Popular Science Monthly
��reversed also, that is A the flux in core N is diminished and an electromotive force is induced in the secondary windings S, while the flux in core N' remains practically the same and no E. M. F. is induced in the winding S' . Due now to the manner in which the secondaries are connected to- gether, the last induced E. M. F. produces a current through the secondary circuit in the same direction as that produced by the first E. M. F., giving the current represented by G H. As this is repeated over and over again, many times in a second, the second- ary current obtained goes through twice as many cycles as the initial current and it is therefore of twice the frequency of the initial current.
The new current is now led into an exactly similar transformer and its fre- quency is again doubled, giving a current which is now of a frequency four times that of the initial current. In the Arco- Joly system as used at Sayville, Long Island, the generator supplied a frequency of about 8,000 cycles per second, so that the frequency of the current supplied to the antenna was 32 ,000, which corresponded to a 9,400 meter wavelength. The electrical and magnetic losses were kept down by making the cores of very thin iron sheets, which were insulated from each other, and by making the windings and connecting wires of separate strands, some 2,000 in number, two-hundredths of a millimeter in diameter, and each one insulated from the other. The power sent through the coils amounted to over a hundred horsepower, so that to keep them from burning up they were immersed in tanks of circulating oil. The generator itself was water cooled.
��Loading Coil in Series with the Secondary
WHEN a low resistance detector is used, it is a good plan to tune the secondary circuit by using a comparatively small inductance coil and a large condenser, for then the current flow is at maximum and the voltage is quite low. For high resist- ance detectors the reverse is true. In- creased efficiency with such detectors as the audion can frequently be secured by inserting a loading coil in series with the secondary, and correspondingly reducing the capacity of the tuning condenser. This applies the highest possible voltage to the grid.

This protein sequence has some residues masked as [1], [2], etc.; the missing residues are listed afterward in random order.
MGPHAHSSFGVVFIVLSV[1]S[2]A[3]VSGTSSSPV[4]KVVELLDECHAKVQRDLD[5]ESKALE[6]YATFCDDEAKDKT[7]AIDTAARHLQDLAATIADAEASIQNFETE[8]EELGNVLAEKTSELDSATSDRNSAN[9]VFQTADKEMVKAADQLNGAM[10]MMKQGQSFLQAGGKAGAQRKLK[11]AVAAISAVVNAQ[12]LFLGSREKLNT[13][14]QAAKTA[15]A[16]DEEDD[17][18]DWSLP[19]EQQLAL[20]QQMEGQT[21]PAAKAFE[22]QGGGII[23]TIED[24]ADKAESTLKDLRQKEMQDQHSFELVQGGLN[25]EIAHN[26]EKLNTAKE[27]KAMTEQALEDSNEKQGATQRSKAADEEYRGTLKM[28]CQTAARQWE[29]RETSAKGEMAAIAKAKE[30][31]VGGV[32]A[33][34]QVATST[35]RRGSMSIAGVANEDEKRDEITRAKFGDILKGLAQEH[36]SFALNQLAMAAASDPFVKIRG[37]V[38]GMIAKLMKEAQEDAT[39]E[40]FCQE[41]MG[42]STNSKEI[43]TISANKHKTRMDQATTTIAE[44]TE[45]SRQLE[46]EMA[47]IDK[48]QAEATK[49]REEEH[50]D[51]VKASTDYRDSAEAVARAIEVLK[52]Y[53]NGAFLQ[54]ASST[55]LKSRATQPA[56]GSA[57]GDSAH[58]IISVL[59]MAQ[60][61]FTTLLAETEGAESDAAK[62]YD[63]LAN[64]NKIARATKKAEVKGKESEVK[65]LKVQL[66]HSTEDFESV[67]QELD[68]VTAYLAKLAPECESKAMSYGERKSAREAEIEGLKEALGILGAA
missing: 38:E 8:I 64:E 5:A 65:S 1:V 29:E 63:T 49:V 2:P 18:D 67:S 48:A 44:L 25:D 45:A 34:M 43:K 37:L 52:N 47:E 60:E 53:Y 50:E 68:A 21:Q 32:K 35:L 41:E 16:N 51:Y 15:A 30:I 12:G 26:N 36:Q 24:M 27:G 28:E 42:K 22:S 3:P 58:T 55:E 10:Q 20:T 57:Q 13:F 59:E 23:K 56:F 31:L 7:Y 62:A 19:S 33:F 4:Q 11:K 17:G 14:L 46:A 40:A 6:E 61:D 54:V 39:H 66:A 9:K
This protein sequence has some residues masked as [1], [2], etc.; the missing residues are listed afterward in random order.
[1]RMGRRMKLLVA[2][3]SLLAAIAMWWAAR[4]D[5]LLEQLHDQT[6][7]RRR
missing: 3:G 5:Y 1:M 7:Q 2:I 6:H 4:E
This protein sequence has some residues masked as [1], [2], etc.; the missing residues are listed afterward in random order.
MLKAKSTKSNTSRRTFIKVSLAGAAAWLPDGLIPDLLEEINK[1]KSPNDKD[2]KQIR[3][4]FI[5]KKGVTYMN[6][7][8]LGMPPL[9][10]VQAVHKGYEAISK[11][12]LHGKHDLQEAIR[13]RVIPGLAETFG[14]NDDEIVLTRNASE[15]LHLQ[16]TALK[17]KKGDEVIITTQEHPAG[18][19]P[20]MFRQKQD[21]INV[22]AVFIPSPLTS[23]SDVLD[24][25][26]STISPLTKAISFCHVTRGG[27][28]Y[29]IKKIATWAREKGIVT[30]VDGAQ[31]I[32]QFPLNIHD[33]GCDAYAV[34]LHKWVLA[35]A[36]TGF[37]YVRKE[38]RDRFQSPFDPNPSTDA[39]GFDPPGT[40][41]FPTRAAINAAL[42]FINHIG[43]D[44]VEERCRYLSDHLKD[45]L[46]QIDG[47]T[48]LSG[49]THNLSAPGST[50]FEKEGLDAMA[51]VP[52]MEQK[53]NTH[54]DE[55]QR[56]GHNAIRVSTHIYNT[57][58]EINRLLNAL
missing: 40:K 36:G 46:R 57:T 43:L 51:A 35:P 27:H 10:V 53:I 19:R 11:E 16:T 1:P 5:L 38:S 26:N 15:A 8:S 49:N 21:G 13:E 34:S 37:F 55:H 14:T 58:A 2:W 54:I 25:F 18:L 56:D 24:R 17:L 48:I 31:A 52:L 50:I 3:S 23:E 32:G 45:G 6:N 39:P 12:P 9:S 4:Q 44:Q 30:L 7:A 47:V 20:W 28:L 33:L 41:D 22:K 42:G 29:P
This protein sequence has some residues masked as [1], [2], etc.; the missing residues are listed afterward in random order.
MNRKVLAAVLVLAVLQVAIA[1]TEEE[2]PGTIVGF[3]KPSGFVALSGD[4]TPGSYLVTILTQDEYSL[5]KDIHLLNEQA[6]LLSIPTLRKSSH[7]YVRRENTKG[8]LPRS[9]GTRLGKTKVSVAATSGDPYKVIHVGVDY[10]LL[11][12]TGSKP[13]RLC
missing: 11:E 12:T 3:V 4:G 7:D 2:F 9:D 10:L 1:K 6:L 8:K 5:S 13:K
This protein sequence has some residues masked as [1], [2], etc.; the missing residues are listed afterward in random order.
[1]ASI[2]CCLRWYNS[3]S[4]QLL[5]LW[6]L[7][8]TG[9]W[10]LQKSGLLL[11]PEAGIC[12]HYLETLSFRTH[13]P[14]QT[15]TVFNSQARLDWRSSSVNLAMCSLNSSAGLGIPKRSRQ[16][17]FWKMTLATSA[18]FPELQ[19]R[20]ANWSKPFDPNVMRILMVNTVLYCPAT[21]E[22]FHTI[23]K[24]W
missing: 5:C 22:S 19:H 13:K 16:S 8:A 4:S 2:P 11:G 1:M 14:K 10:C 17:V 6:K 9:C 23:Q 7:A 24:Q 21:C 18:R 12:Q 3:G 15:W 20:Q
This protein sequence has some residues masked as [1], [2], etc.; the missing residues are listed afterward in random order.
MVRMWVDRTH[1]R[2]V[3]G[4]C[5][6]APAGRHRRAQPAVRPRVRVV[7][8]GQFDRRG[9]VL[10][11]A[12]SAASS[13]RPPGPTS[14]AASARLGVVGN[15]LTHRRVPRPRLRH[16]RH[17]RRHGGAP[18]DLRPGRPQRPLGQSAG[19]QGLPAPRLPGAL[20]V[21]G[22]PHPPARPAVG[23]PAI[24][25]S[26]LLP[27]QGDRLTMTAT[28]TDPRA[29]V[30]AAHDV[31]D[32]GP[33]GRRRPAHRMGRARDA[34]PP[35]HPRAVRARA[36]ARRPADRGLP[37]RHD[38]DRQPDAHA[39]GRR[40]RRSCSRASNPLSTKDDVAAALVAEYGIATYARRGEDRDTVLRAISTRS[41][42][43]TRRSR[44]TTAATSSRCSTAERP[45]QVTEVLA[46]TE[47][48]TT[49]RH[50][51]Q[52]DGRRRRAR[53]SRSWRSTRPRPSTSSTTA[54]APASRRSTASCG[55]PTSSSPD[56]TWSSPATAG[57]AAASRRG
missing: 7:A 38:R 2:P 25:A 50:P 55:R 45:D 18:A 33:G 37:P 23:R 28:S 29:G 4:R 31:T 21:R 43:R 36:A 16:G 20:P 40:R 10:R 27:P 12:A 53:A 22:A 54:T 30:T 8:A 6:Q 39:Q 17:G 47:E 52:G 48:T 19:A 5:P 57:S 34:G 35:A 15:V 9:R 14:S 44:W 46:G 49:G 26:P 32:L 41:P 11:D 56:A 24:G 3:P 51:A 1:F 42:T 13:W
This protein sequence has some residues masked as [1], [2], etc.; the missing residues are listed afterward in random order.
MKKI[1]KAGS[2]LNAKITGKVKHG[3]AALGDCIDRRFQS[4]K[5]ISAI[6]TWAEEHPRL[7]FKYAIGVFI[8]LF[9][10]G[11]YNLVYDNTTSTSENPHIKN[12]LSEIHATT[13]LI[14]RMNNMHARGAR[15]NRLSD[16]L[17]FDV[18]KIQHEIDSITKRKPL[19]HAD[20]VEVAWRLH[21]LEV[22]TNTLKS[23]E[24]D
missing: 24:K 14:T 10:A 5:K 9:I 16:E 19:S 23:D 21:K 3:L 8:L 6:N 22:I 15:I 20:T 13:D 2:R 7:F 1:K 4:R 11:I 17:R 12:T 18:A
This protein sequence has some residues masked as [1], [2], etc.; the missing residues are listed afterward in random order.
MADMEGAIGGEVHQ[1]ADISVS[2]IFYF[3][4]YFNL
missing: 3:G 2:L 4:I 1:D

��Double Set of Receivers to Amuse Visitors
THE amateur who is continually having visitors will find two sets of binding posts for the telephones very handy. These can be best placed one pair at each
��TWO POINT SWITCH
��TO RECEIVER Two pairs of binding posts on each side of the receiving set for an extra telephone
side of the receiving set. A two-point wood base switch, connected as shown in the illustration, will short-circuit either pair of telephones or leave both in cir- cuit. — Harry N. Bliss.
��A High Voltage Lead-In Insulator Tube
THE leading-in insulator described is cheap and effective, and will withstand the voltage of an ordinary 2 kw. trans- mitter. It is made from a hard rubber or composition telephone-receiver shell and two water-gage tubes.
A 2 by 34-in. brass bolt is run through the cord-hole in the receiver-shell, after having soldered to its head some twenty strands of No. 20 or 22 copper wire, long enough to reach through the gage-glasses. The tubes are placed one over the other and
��A brass bolt
��Two water glass gages carrying a high voltage lead-in wire run through a wall
the wires run through; then the glasses are cast into the receiver-shell with sealing wax. A hole is drilled through the wall and the tubes slipped through and fastened with friction-tape. The water glass tubes are long enough to receive the rubber part of a telephone receiver on the inside for ap- pearance. — D. R. Simmons.